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A New Civil
Right: Telecommunications Equality for Deaf and Hard of Hearing Americans|
would ever turn a profit. A catch-22 followed: the networks became increasingly reluctant to invest money into captioning new shows until they witnessed a growth in decoder sales, while consumers grew progressively more hesitant to spend hundreds of dollars on decoder equipment until broadcasters added more captioned programs.58
In an attempt to break this logjam, NCI embarked on a campaign to both expand decoder purchases and attract new captioning grants from major foundations and corporations.[*] But even more significant were efforts by NCI to expand its audiences through the creation of simultaneous, or “real-time” captioning. A recent NCI survey had revealed that 75 percent of these individuals were more interested in having access to the evening news than any other programming.59 However, up until now, the technology to caption a program simultaneously with its on-the-air broadcast had not yet been developed. Deaf viewers were still relegated to watching captioned ABC newscasts several hours after these were first broadcast to the rest of the United States.
As far back as 1978, HEW had begun to fund research into a method of providing viewers with instantaneous access to live news, sports and other programs. However, initial efforts were slow and so, in 1980, NCI hired Jeff Hutchins to achieve a viable real-time captioning solution. Hutchins in turn contracted with a firm called Translation Systems, Inc., which employed individuals who had successfully developed a means of converting shorthand into printed text during their previous employment with the CIA. Unfortunately, the method they designed relied on a cumbersome mainframe computer and used prepared transcripts, rather than real-time material. In order to effectively add captions to live events as they were being televised, NCI needed a way to directly connect a stenotype machine to a small computer. When, in 1981, computer innovations made this possible, Hutchins hired Martin Block, a court reporter in the Philadelphia courts, and the two finalized the technical specifications and operational practices that finally allowed the live transcription of television dialogue into phonetic symbols at a rate of up to 250 words per minute.60
In April 1982, the Academy Awards on ABC became the first live special ever to have real-time captioning. Block himself provided the captioning, working with a team of assistants who fed him the correct spellings of the award nominees. On October 11, 1982, ABC World News Tonight began live broadcasts with the new technology.61 In the same year, the Sugar Bowl became the nation’s first real-time captioned live sporting event.62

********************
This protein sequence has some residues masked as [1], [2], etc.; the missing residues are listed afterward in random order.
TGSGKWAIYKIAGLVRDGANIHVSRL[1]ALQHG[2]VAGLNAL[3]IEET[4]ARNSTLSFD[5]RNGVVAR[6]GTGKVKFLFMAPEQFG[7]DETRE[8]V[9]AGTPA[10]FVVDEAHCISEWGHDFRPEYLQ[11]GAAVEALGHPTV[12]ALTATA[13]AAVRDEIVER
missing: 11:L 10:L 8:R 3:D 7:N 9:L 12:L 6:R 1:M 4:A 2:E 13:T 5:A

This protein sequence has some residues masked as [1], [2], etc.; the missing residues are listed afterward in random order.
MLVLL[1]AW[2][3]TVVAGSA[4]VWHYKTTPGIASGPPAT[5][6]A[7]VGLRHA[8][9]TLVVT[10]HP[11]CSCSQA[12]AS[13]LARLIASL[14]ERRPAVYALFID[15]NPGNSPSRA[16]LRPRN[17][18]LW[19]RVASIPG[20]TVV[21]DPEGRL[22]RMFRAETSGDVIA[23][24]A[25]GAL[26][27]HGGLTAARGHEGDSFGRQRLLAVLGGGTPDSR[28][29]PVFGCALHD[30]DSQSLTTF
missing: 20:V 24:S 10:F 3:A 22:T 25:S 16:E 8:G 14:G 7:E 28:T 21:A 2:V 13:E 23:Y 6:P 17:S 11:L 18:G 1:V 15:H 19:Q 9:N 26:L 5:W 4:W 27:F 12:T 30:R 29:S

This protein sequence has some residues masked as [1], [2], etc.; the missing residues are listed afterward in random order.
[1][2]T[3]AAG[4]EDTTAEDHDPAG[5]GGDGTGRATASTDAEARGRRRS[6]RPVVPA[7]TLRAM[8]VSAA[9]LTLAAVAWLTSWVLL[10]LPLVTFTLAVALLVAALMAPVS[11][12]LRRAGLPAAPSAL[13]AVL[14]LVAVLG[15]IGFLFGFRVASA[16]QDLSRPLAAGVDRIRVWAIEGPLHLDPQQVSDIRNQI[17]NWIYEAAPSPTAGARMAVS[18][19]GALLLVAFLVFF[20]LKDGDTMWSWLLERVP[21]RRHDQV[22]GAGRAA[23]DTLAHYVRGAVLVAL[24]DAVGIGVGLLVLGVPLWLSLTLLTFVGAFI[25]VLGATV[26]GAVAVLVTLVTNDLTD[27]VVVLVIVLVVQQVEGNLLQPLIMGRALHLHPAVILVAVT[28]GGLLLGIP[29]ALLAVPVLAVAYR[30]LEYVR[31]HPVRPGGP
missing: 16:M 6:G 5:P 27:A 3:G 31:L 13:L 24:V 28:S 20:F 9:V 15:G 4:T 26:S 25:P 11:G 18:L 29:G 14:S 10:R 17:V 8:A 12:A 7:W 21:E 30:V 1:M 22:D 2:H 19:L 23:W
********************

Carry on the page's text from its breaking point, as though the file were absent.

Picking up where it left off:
Deaf advocates also did their part to spur the growth of television captioning. In 1981, William Castle of the National Technical Institute of the Deaf, E. C. Merrill Jr. and Merv Garretson of Gallaudet, Al Pimentel of the NAD, and Frank Sullivan of the National Fraternal Society of the Deaf formed a new Ad Hoc Group to Promote Closed Captioned Television. On April 15, 1981, the group extended official thanks to ABC, NBC, PBS, and others in the television industry for their efforts to promote line 21 captioning, and tried to push CBS into joining its competitors.[†] By now, CBS was not only absent from the captioning lineup; it was releasing statements about the future obsolescence of the line 21 system. Consumers feared that CBS’s actions would damage decoder sales, and jeopardize the system’s future by causing other networks to weaken their own captioning commitments.63
The following year, when NBC’s captioning commitment continued to waver, the Lexington School for the Deaf sent several busloads of its students to picket at NBC headquarters in New York City. Phil Bravin, chair of a newly formed NAD TV Access Committee, was also dispatched to represent the deaf community in executive level meetings with NBC. While the dual effort successfully put NBC’s captioning commitment to captioning back on track, similar overtures to CBS were not as successful. After one particularly frustrating three-hour meeting with the CBS President of Affiliate Relations Tony Malara, Bravin left, promising to “see you on the streets of America.”64 Six weeks later, the NAD orchestrated protests of hundreds of deaf captioning activists at more than one hundred CBS affiliates across the country. CBS’s resistance finally gave way: in 1984, the network began dual encoding its programs with both Teletext and line 21 captions.65
* Among other things, NCI asked existing subscribers to its newsletter to share names of individuals who might be interested in purchasing decoders.
† Consumers especially appreciated the efforts of ABC Executive Julius Barnathan, who was widely known to champion the benefits of captioning among his network colleagues. Vera Wells also became known for the support she lent to captioning efforts within NBC.